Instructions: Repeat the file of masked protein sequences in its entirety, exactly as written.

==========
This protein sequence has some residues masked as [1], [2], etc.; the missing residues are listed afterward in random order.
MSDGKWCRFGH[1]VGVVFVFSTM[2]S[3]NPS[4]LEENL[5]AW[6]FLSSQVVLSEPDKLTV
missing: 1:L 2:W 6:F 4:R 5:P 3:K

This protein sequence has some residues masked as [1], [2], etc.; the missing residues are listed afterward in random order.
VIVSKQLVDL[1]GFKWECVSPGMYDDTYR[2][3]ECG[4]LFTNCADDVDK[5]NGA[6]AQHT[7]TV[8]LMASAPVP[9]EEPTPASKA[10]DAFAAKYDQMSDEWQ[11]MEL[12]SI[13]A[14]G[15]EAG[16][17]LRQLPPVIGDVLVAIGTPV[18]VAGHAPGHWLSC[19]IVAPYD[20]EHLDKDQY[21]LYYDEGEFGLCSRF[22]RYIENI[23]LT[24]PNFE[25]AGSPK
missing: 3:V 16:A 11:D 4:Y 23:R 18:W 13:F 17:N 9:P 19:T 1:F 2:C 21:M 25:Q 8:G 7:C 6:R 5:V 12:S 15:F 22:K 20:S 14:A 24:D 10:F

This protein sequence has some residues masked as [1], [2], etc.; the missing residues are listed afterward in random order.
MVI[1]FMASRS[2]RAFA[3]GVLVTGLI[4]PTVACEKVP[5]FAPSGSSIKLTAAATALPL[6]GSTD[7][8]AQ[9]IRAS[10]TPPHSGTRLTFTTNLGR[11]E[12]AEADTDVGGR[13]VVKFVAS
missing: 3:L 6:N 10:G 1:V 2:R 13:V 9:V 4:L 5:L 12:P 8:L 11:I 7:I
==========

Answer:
This protein sequence has some residues masked as [1], [2], etc.; the missing residues are listed afterward in random order.
MSDGKWCRFGH[1]VGVVFVFSTM[2]S[3]NPS[4]LEENL[5]AW[6]FLSSQVVLSEPDKLTV
missing: 1:L 2:W 6:F 4:R 5:P 3:K

This protein sequence has some residues masked as [1], [2], etc.; the missing residues are listed afterward in random order.
VIVSKQLVDL[1]GFKWECVSPGMYDDTYR[2][3]ECG[4]LFTNCADDVDK[5]NGA[6]AQHT[7]TV[8]LMASAPVP[9]EEPTPASKA[10]DAFAAKYDQMSDEWQ[11]MEL[12]SI[13]A[14]G[15]EAG[16][17]LRQLPPVIGDVLVAIGTPV[18]VAGHAPGHWLSC[19]IVAPYD[20]EHLDKDQY[21]LYYDEGEFGLCSRF[22]RYIENI[23]LT[24]PNFE[25]AGSPK
missing: 3:V 16:A 11:D 4:Y 23:R 18:W 13:F 17:N 9:P 19:T 1:F 2:C 21:M 25:Q 8:G 7:C 6:R 5:V 12:S 15:F 22:K 20:S 14:A 24:D 10:F

This protein sequence has some residues masked as [1], [2], etc.; the missing residues are listed afterward in random order.
MVI[1]FMASRS[2]RAFA[3]GVLVTGLI[4]PTVACEKVP[5]FAPSGSSIKLTAAATALPL[6]GSTD[7][8]AQ[9]IRAS[10]TPPHSGTRLTFTTNLGR[11]E[12]AEADTDVGGR[13]VVKFVAS
missing: 3:L 6:N 10:G 1:V 2:R 13:V 9:V 4:L 5:L 12:P 8:L 11:I 7:I